Note: under Australian defamation law, only individuals, certain not-for-profit organisations and companies with 10 or fewer employees are able to sue for defamation.
Defences to a successful defamation claim
There are a number of defences to a defamation claim, which a defendant can argue even if defamation is proven. If a defendant successfully argues one of these defences, this will reduce or eliminate any entitlement to compensation.
Some of the common defences to a defamation action include:
- Truth: if the information is substantially or wholly the truth, then the information cannot be defamatory;
- Triviality: if the information causes a trivial amount of damage (such as being published to a very limited audience), this will reduce or eliminate any entitlement to compensation;
- Innocent dissemination: this will be a defence if the publisher was publishing information created by someone else and did not know that the information contained defamatory material;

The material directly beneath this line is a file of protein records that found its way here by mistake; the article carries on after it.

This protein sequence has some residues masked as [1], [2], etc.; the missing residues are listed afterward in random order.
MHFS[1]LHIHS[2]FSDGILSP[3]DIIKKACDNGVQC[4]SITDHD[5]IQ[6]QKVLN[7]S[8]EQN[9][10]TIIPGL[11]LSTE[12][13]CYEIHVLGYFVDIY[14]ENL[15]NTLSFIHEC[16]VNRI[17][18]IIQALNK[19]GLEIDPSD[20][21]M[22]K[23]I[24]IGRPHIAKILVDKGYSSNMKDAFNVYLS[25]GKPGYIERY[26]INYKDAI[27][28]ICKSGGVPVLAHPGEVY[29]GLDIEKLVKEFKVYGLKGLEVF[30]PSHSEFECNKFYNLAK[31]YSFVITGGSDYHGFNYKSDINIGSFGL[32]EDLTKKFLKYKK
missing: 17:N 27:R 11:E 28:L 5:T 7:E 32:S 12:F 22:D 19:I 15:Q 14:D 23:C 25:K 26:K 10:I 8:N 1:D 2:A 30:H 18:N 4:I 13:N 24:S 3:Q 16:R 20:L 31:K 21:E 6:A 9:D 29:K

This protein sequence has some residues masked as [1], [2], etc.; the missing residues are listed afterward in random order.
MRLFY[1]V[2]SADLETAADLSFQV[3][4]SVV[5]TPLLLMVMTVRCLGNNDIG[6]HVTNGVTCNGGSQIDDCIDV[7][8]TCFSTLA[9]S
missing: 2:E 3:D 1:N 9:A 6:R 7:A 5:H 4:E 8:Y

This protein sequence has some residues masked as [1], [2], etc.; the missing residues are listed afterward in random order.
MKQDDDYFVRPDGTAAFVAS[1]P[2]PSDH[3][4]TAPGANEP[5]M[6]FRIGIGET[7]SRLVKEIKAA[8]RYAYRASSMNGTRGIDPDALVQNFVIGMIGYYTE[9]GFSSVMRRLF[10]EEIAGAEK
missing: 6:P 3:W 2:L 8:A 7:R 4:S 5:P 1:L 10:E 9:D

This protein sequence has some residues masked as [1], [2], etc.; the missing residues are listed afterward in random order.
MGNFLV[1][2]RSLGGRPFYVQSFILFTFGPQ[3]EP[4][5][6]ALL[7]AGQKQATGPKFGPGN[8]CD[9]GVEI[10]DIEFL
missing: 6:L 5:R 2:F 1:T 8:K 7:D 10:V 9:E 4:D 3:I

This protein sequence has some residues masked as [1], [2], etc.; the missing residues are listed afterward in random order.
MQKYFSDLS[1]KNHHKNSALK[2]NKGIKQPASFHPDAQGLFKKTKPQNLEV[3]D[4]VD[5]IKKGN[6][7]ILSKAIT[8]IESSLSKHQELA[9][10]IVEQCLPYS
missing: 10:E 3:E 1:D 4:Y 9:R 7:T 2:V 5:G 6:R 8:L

- Honest opinion: if it can be shown that the information was an opinion, rather than expressing a fact, and that opinion was based on proper material and is a matter of public interest, this will establish a defence;
- Public interest: if a media outlet publishes something that is of public concern or public interest, this may be a defence to the publishing of any defamatory statement;
- Absolute privilege: if the defamatory content attracts absolute privilege, this defence can be relied upon;
- Qualified privilege: where both parties have an interest in the communication, there may be a defence of qualified privilege. Note that there are different tests under common law and statute in order to raise this defence.
Navigating these defences and whether they might apply to your defamatory matter is notoriously difficult, and it is recommended that you seek expert legal advice about how these defences might affect your case.
Do I need a lawyer to sue for defamation?
Defamation law is complex, and it can be difficult to negotiate the relevant Defamation Act applicable in your state, and any defamation cases that might be critical in deciding your legal case. In NSW, and indeed across Australia, it is advisable that you engage an experienced defamation lawyer to assist with this complex area of law and ensure you receive compensation for any reputational damage. In addition, strict time limits for suing for defamation mean that in order to commence legal action, a defamed person will only have one year from the date the defamatory material is published.